Church Candle

Most churches keep open-door policies. This means it is sometimes hard to police who comes in and out of the property. The threat of theft, vandalism or property damage might increase in certain cases.

You don't want to keep the doors locked to prevent these issues. A closed-door policy is against your mission. So, what can you do?

If you institute proper security, you likely can have the best of both worlds. Here are some ways you can keep your property and congregation secure.

Common Church Theft and Vandalism Risks

Churches face theft risks, in some cases due to their own generosity. Thieves might hit churches because they know they can find cash used for charity. Not only that, many assets, from computers to gold decorations, might prove valuable to the devious-minded. Thieves could do damage, make off with hard assets, and even endanger congregations.

Most church property insurance will cover instances of theft. If you have appropriate coverage, you can often replace even the most valuable items. Though exclusions and deductibles might apply, you can set up policies to provide maximum benefits. Your insurance agent can help you determine how to tailor your coverage.

Preventing Theft Is Paramount

Even if the church carries insurance, its managers should enforce security regulations. Every church must have a comprehensive security plan in place. Here are some sound elements to include in yours.

  • Only leave certain entrances unlocked at one time. For example, during a workday, only keep the door to the office unlocked. Unlock other entrances as needed for services or meetings.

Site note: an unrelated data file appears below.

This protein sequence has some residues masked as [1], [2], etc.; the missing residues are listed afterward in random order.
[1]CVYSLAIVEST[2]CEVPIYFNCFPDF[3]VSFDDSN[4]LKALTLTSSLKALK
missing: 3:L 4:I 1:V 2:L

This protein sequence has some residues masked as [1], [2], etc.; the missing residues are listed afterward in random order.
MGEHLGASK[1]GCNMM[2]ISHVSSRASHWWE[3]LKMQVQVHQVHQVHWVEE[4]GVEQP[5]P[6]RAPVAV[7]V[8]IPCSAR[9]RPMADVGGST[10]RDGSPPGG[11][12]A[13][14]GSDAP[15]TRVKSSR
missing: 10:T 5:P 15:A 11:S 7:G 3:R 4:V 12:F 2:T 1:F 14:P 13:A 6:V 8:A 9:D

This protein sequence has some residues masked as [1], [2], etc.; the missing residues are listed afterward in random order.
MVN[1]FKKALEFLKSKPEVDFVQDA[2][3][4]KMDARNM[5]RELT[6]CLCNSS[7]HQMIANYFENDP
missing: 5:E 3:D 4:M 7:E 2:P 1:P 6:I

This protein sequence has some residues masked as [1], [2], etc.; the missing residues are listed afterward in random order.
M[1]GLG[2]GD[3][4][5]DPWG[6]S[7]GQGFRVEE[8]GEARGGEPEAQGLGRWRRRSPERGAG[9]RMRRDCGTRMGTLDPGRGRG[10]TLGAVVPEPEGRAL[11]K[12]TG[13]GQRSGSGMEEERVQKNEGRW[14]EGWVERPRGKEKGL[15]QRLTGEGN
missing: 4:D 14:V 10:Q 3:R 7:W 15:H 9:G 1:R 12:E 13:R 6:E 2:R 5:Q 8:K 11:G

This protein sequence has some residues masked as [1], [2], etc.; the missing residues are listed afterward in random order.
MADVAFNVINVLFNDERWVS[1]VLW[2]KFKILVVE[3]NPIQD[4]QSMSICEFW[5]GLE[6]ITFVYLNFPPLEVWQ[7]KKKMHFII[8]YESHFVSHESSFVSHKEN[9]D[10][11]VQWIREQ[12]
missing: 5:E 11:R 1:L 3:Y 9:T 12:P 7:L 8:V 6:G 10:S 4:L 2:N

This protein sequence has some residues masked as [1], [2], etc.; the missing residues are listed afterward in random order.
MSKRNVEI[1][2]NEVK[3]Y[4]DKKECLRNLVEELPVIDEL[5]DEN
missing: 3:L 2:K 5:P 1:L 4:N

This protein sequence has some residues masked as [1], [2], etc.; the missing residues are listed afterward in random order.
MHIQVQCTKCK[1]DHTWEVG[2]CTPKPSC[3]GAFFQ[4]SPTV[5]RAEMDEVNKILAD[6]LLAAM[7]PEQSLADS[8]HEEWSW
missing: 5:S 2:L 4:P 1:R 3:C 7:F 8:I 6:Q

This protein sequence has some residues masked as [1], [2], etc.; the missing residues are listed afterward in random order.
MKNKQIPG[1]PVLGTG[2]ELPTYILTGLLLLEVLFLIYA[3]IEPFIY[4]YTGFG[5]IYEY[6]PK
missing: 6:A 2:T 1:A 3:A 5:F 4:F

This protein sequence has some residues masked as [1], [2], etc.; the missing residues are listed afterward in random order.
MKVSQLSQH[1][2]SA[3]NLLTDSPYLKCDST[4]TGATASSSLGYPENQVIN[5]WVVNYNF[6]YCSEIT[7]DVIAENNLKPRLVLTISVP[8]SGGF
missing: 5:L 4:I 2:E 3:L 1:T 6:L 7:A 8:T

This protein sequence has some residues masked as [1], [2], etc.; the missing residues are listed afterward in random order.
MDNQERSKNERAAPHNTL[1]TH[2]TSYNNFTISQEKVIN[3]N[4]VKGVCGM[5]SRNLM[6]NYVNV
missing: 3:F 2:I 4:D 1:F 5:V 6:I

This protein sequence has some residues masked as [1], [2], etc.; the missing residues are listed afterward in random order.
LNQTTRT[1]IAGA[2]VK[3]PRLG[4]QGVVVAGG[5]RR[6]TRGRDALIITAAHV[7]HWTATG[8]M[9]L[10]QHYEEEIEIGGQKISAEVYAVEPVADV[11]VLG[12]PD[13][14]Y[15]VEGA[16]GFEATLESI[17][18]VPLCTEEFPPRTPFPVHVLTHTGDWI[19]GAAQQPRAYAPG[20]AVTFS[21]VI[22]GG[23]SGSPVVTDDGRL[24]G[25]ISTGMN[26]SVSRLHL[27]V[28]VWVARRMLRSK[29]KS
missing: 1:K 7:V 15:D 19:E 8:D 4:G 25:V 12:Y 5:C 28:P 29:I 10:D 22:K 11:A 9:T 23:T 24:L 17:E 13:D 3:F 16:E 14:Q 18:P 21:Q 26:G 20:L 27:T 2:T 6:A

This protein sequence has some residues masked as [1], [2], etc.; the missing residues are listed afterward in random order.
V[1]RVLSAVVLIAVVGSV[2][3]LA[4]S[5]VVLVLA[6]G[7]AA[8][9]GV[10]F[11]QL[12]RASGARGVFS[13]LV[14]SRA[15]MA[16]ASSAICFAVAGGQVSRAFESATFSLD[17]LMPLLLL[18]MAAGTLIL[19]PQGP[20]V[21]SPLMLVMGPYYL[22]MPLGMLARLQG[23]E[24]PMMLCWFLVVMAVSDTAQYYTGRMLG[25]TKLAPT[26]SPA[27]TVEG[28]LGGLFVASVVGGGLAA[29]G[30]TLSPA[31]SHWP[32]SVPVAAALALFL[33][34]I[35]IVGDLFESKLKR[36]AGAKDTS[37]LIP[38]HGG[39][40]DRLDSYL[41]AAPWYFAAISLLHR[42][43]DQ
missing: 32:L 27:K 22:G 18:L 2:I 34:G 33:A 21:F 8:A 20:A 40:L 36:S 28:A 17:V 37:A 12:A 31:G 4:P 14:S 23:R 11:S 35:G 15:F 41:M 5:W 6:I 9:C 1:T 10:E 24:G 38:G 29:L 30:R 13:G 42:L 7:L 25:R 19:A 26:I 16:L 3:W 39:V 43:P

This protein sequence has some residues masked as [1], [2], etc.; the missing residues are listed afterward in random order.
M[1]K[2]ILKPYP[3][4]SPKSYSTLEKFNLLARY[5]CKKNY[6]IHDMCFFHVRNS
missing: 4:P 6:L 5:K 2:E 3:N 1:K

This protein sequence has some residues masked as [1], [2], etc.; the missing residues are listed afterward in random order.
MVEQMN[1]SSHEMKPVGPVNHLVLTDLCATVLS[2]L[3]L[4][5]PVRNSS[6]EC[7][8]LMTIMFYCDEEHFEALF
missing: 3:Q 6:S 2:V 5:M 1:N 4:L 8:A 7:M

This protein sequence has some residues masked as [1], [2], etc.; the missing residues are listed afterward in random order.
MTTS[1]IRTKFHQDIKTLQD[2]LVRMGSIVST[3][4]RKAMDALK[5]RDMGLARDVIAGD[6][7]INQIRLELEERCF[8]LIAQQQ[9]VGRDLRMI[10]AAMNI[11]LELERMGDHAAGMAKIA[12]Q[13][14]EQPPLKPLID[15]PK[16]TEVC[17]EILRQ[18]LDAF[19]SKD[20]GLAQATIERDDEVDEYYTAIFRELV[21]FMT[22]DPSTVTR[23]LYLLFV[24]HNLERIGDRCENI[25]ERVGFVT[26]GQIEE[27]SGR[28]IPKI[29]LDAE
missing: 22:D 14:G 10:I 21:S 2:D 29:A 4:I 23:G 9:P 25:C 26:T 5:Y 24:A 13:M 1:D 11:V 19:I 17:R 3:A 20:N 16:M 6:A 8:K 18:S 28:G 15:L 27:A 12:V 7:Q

• Maintain sign-in sheets and check-in requirements for volunteers or visitors. The office should always know who is on the property.
  • Station members, or even security officers, in visible areas during events. These individuals can keep an eye out for potentially-hazardous developments.
  • Don't keep significant cash reserves on hand. If your church must keep reserves, be sure to place cash, credit cards and financial information under lock and key. Offerings and other funds are safer in a bank. Church financial officers should see to their congregation's safe deposits.
  • Install security systems. Security cameras and alarm systems are almost always to the benefit of churches. These should remain armed. Place cameras in offices, near doorways and in parking lots.
  • Be careful when distributing keys or security codes to the property. Know who has them, and require those people to tell you if they lose these items.
  • Place security warnings around the premises. Parishioners and others should know what to do to keep the property safe.

With the right care, you can reduce security threats on the property. Therefore, you might not ever have to file a theft claim on your property. Even so, don't go without coverage. It can be useful if random incidents occur.

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